The general target for each jurisdiction participating in all three assessments, including science, was 9,450 sampled students for each grade. Jurisdictions participating only in the mathematics and reading assessments had a target of 6,300 per grade. This target was designed to yield on average 30 students per subject per school for the selected grade in each of the subject areas (mathematics, reading, and science). The minimum target for each sampled school was 60 students per grade for mathematics and reading (90 students for all three subjects), which corresponds roughly to two (three) assessment sessions per school. Puerto Rico, where students were assessed in mathematics only, was an exception; its target was 3,150 students for each grade with 30 students per school.
California, Texas, New York, and Florida all received larger sample sizes than in NAEP 2003 in order to facilitate analyses of the diverse populations in those states. Specifically, the California sample size was tripled, Texas was doubled, and New York and Florida each received a 50 percent increase over the 2003 sample size.
The general goal is to achieve a self-weighting sample at the student level; that is, as much as is possible, every eligible student should have the same probability of selection. Differences in the probability of selection among students introduce unwanted design effects, which increase the variance (reducing the marginal benefit of each added student).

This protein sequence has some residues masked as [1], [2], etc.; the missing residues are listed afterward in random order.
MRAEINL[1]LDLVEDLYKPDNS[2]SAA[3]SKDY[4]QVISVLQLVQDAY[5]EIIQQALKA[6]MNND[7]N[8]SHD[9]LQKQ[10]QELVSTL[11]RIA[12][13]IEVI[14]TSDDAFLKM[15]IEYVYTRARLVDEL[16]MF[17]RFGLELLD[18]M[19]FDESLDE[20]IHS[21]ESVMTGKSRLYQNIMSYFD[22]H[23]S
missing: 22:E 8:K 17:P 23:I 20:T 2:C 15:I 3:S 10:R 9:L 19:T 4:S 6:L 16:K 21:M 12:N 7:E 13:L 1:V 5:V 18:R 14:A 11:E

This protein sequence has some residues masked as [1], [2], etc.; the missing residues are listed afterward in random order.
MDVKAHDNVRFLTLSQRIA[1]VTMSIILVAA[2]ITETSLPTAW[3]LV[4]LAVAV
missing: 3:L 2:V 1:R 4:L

When all students in a grade are taken in each sampled school, a self-weighting sample results from setting a fixed probability of selection across schools (as each student in the grade then has a probability of selection equal to the school probability of selection, which is equal across schools). When a fixed sample size of students (e.g., six) is taken in a selected grade in each sampled school as listed on the frame, a self-weighting sample is achieved by taking a probability-proportionate-to-size sample of schools, with size equal to the number of grade-eligible students in schools. Each student then has a conditional probability of selection, which, when multiplied by the school's probability of selection, again gives equal unconditional probabilities of selection for students across schools.
There is also an added need to lower the expected number of very small schools in the sample, as the marginal cost for each assessed student in these schools is higher. These very small schools are sampled at half the rate of the larger schools, and their weights are doubled to account for the half-sampling.
Schools were ordered within each jurisdiction using a serpentine sort (by TUDA/urbanicity status, race/ethnicity status, and achievement score or ZIP Code area median income). Next, a systematic sample was drawn with probability proportional to the measures of size, using a sampling interval of one. NAEP sample design staff refer to sampled schools as being "hit."
Some larger schools had size measures larger than one. These schools may have been sampled more than once (i.e., they had multiple "hits").
The goal of deeply stratifying the school sample in each jurisdiction was to reflect the population distribution as closely as possible, thus minimizing the sampling error. The success of this approach was shown by comparing the proportion of races/ethnicities enrolled in schools (Common Core of Data [CCD] values for each school), median income, and type of location (viewed as an interval variable) reported in the original frame against the school sample. In addition, the distribution of state assessment achievement scores for the original frame can be compared with that of the school sample for those jurisdictions for which state assessment achievement data are available, as was done in the evaluation of state achievement data in the sampling frame.
For quality control purposes, school and student counts from the sampling frame were compared to school and student estimates from the sample. No major issues were found.